Doctor Derek Yalden: Zoologist acclaimed as one of the finest of his generation

He became fascinated by the first bird, the Archaeopteryx, and whether or not it could fly

Derek Yalden was one of the pillars of British mammalogy (the study of mammals) and one of the outstanding zoologists of his generation. He was president of The Mammal Society for 16 years from 1997 and editor of its journal, Mammal Review, for 22, from 1980 to 2002. He published over 200 papers in refereed journals on subjects ranging from the ecology of mountain hares to the flight ability of the first bird, Archaeopteryx.

Fit, tireless and regarded as a zoological polymath, he was completely dedicated to his subject while never over-intellectualising it and remaining down to earth; hence, as well as a leading academic, he was also a very good ambassador for mammal study. A paper in British Wildlife, on the decline to extinction of our little-known feral wallabies and based on many years of patient fieldwork in the Peak District, was published a few days after his death while he was on a short holiday in the Forest of Dean.

Yalden is widely known for his editorship with Stephen Harris of the massive fourth edition of Mammals of the British Isles, a seminal, highly readable book on The History of British Mammals and a companion volume on The History of British Birds, which chart the ever-changing scene from the Ice Age (or, in the case of birds, the Jurassic) to the present day.

Much of his fieldwork was done at weekends or when everyone else was on holiday. It was usually centred in the Peak District. With his wife, Pat, whom he married in 1972, he studied moorland ecology as well as the behaviour and ecology of hares, owls, plovers and waders and other species. His long-term studies there have been used by others to analyse the effects of climate change in the uplands, and by the National Trust in restoring eroded peatland. His other centre of expertise was on the mammals of Ethiopia, on which he contributed a number of major papers as well as a seven-volume catalogue of resident mammals. Two species, the tree-frog Leptopelis yaldeni and the mouse-like Yalden's Desmomys, were named in recognition of his work there.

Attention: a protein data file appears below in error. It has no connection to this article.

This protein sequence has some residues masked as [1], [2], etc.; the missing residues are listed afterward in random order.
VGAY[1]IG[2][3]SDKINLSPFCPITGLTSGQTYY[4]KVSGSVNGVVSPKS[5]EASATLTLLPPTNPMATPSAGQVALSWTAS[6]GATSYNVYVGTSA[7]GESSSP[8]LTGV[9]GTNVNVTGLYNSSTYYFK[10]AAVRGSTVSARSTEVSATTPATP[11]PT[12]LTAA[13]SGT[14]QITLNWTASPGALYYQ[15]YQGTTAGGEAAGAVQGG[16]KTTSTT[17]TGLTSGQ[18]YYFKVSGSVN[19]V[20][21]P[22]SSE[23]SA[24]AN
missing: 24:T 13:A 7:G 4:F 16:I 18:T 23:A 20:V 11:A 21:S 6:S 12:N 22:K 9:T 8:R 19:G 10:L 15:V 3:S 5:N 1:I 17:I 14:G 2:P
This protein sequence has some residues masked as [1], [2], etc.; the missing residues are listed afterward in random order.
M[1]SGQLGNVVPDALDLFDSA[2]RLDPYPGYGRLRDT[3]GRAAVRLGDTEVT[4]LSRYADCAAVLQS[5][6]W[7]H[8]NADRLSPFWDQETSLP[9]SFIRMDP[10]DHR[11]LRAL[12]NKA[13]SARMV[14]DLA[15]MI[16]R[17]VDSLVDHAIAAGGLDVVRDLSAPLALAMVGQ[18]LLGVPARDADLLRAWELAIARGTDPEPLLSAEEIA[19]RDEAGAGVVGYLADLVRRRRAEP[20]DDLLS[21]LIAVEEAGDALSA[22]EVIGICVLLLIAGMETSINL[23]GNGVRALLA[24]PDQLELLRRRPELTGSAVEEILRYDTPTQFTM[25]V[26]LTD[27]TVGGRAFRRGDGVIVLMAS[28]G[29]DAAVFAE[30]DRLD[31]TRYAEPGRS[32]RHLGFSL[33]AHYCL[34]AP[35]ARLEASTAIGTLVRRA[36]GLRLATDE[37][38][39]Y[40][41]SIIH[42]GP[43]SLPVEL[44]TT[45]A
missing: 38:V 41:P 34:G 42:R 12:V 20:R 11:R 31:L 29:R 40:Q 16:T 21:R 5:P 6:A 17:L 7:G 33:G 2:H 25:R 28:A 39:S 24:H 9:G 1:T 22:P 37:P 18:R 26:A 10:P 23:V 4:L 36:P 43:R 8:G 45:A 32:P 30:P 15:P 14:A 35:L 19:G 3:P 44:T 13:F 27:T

The young Derek Yalden lived in Hersham, Surrey from where he cycled five miles to school at Surbiton County Grammar. As a schoolboy he was a keen aero-spotter and a member of the Royal Observer Corps. It was at school that he met his lifelong friend and fellow zoologist Pat Morris. Together they studied badgers, foxes and other species in the south-west London area and their first joint paper, on a newly discovered colony of Edible Frogs, was published in 1961, when Yalden was a student and Morris still at school.

Yalden passed four A-levels and went on to University College London, graduating in 1962 with one of the few first-class honours degrees in zoology awarded by UCL in those days. He studied the carpal bones (wrist bones) of mammals at Royal Holloway College under Percy Butler, obtaining his PhD in 1965. From there he took up a post as lecturer at the School of Biological Sciences in the University of Manchester, where he remained for the rest of his 40-year career, specialising in vertebrate zoology.

In 1963, Yalden and Morris became keen supporters of the Mammal Society's Bat Group, which later led to their jointly authored book, The Lives of Bats. Inspired by John Clevedon Brown's lectures at Royal Holloway on the history of British mammals, Yalden became deeply interested in the past and present distribution of mammals and birds, which in turn led to a broadening of the traditional boundaries of zoology to embrace place-name evidence and archaeology.

He once reconstructed the wildlife of Cheshire 1,000 years ago from hints and clues in the Domesday Book and other sources. He was able to show that the White-tailed Eagle was once widespread in Britain. He also elucidated the mystery of why the Pygmy Shrew but not the Common Shrew is found in Ireland: the former is more at home in wet, peaty environments, which would have characterised the short-lived land bridge between Britain and Ireland. Yalden was one of the movers behind the first atlas of British and Irish mammals. It led also to his interest in feral and introduced species, such as the Red-necked Wallaby, and to his enthusiasm for re-introductions of lost members of our fauna, such as the beaver, lynx and wolf.

He was fascinated with the problem of the first bird, Archaeopteryx, and the debate about whether or not it could fly. In a series of papers he established its probable weight (250g to 300g, between a jackdaw and a rook in size). In his interpretation it could fly, but rather clumsily, and could use its long, sharp claws to climb trees. Archaeopteryx probably spent a lot of time on the ground, running and flapping its wings in the way young game birds do to escape predators.

Derek Yalden was tall, good-humoured and likable. At the market in Addis Ababa in 1968 he spotted an elaborate embroidered cape, which he bought and wore about town despite the strange looks he received. It was in fact a ceremonial donkey coat. Yalden enjoyed the joke and frequently wore it at special occasions at the University of Manchester; he was never one to take himself too seriously. He will be remembered with gratitude and affection by his many students both in England and abroad.

Peter Marren

Derek William Yalden, zoologist: born Surrey 1940; lecturer, University of Manchester 1965-2005; reader in Zoology 2005-2013; President, Mammal Society 1997-2013; Editor, Mammal Review 1980-2002; Linnaean Society Medal 2010; married Pat Brayley 1972; died Forest of Dean, Gloucestershire 5 February 2013.

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